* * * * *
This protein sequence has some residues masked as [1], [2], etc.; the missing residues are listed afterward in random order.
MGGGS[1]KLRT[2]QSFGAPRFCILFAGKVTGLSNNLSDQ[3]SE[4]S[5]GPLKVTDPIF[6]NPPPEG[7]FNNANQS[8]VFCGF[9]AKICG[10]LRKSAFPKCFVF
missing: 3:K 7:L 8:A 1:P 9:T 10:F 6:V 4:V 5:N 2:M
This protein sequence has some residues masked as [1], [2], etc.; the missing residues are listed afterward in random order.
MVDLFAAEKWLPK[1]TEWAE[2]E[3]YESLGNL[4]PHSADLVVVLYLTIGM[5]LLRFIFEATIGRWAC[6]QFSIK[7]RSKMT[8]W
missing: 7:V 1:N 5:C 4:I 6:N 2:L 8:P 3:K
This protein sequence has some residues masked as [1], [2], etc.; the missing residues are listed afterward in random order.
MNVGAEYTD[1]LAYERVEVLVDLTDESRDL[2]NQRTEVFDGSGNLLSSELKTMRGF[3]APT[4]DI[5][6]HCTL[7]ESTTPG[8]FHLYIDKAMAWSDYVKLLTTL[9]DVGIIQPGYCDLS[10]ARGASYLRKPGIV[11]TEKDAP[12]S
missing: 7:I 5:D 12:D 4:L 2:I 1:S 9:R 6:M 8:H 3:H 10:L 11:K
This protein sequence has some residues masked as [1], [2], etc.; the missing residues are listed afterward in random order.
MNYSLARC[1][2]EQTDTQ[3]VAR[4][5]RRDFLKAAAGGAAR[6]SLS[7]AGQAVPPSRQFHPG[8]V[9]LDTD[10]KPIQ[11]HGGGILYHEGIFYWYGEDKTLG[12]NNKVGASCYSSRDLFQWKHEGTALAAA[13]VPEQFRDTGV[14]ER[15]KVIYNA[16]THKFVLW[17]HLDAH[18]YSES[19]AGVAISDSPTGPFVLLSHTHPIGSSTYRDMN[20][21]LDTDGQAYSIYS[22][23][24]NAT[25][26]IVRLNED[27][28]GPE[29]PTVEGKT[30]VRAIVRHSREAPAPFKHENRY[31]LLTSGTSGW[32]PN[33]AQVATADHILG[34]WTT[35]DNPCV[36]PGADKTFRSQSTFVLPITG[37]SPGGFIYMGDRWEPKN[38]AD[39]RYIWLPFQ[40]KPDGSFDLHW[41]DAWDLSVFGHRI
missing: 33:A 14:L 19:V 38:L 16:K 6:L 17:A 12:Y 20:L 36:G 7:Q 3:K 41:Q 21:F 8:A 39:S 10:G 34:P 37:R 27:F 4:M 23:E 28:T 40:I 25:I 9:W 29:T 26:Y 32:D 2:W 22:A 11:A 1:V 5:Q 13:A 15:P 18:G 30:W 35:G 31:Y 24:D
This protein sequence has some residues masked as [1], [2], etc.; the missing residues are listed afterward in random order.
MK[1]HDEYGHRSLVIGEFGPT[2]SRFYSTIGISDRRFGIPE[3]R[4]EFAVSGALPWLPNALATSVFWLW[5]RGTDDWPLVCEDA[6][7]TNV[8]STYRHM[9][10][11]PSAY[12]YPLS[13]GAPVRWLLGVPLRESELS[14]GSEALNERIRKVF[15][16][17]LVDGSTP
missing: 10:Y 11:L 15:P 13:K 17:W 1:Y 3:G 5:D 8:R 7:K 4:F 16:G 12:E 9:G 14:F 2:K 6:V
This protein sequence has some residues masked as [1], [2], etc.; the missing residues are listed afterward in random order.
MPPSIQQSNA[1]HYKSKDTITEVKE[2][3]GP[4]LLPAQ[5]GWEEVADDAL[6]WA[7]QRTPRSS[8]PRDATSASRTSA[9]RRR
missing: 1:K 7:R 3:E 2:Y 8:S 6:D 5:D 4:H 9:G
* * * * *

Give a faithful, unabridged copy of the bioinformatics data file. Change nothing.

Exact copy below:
This protein sequence has some residues masked as [1], [2], etc.; the missing residues are listed afterward in random order.
MGGGS[1]KLRT[2]QSFGAPRFCILFAGKVTGLSNNLSDQ[3]SE[4]S[5]GPLKVTDPIF[6]NPPPEG[7]FNNANQS[8]VFCGF[9]AKICG[10]LRKSAFPKCFVF
missing: 3:K 7:L 8:A 1:P 9:T 10:F 6:V 4:V 5:N 2:M
This protein sequence has some residues masked as [1], [2], etc.; the missing residues are listed afterward in random order.
MVDLFAAEKWLPK[1]TEWAE[2]E[3]YESLGNL[4]PHSADLVVVLYLTIGM[5]LLRFIFEATIGRWAC[6]QFSIK[7]RSKMT[8]W
missing: 7:V 1:N 5:C 4:I 6:N 2:L 8:P 3:K
This protein sequence has some residues masked as [1], [2], etc.; the missing residues are listed afterward in random order.
MNVGAEYTD[1]LAYERVEVLVDLTDESRDL[2]NQRTEVFDGSGNLLSSELKTMRGF[3]APT[4]DI[5][6]HCTL[7]ESTTPG[8]FHLYIDKAMAWSDYVKLLTTL[9]DVGIIQPGYCDLS[10]ARGASYLRKPGIV[11]TEKDAP[12]S
missing: 7:I 5:D 12:D 4:L 2:I 1:S 9:R 6:M 8:H 3:H 10:L 11:K
This protein sequence has some residues masked as [1], [2], etc.; the missing residues are listed afterward in random order.
MNYSLARC[1][2]EQTDTQ[3]VAR[4][5]RRDFLKAAAGGAAR[6]SLS[7]AGQAVPPSRQFHPG[8]V[9]LDTD[10]KPIQ[11]HGGGILYHEGIFYWYGEDKTLG[12]NNKVGASCYSSRDLFQWKHEGTALAAA[13]VPEQFRDTGV[14]ER[15]KVIYNA[16]THKFVLW[17]HLDAH[18]YSES[19]AGVAISDSPTGPFVLLSHTHPIGSSTYRDMN[20][21]LDTDGQAYSIYS[22][23][24]NAT[25][26]IVRLNED[27][28]GPE[29]PTVEGKT[30]VRAIVRHSREAPAPFKHENRY[31]LLTSGTSGW[32]PN[33]AQVATADHILG[34]WTT[35]DNPCV[36]PGADKTFRSQSTFVLPITG[37]SPGGFIYMGDRWEPKN[38]AD[39]RYIWLPFQ[40]KPDGSFDLHW[41]DAWDLSVFGHRI
missing: 33:A 14:L 19:V 38:L 16:K 6:L 17:A 12:Y 20:L 36:G 7:Q 3:K 41:Q 21:F 8:A 39:S 10:G 34:P 37:R 27:F 4:M 23:E 28:T 40:I 25:I 9:W 29:T 26:Y 32:D 2:W 22:A 11:A 1:V 5:Q 13:A 15:P 18:G 30:W 35:G 31:Y 24:D
This protein sequence has some residues masked as [1], [2], etc.; the missing residues are listed afterward in random order.
MK[1]HDEYGHRSLVIGEFGPT[2]SRFYSTIGISDRRFGIPE[3]R[4]EFAVSGALPWLPNALATSVFWLW[5]RGTDDWPLVCEDA[6][7]TNV[8]STYRHM[9][10][11]PSAY[12]YPLS[13]GAPVRWLLGVPLRESELS[14]GSEALNERIRKVF[15][16][17]LVDGSTP
missing: 10:Y 11:L 15:P 13:K 17:W 1:Y 3:G 5:D 8:R 7:K 4:F 16:G 12:E 9:G 14:F 2:K 6:V
This protein sequence has some residues masked as [1], [2], etc.; the missing residues are listed afterward in random order.
MPPSIQQSNA[1]HYKSKDTITEVKE[2][3]GP[4]LLPAQ[5]GWEEVADDAL[6]WA[7]QRTPRSS[8]PRDATSASRTSA[9]RRR
missing: 1:K 7:R 3:E 2:Y 8:S 6:D 5:D 4:H 9:G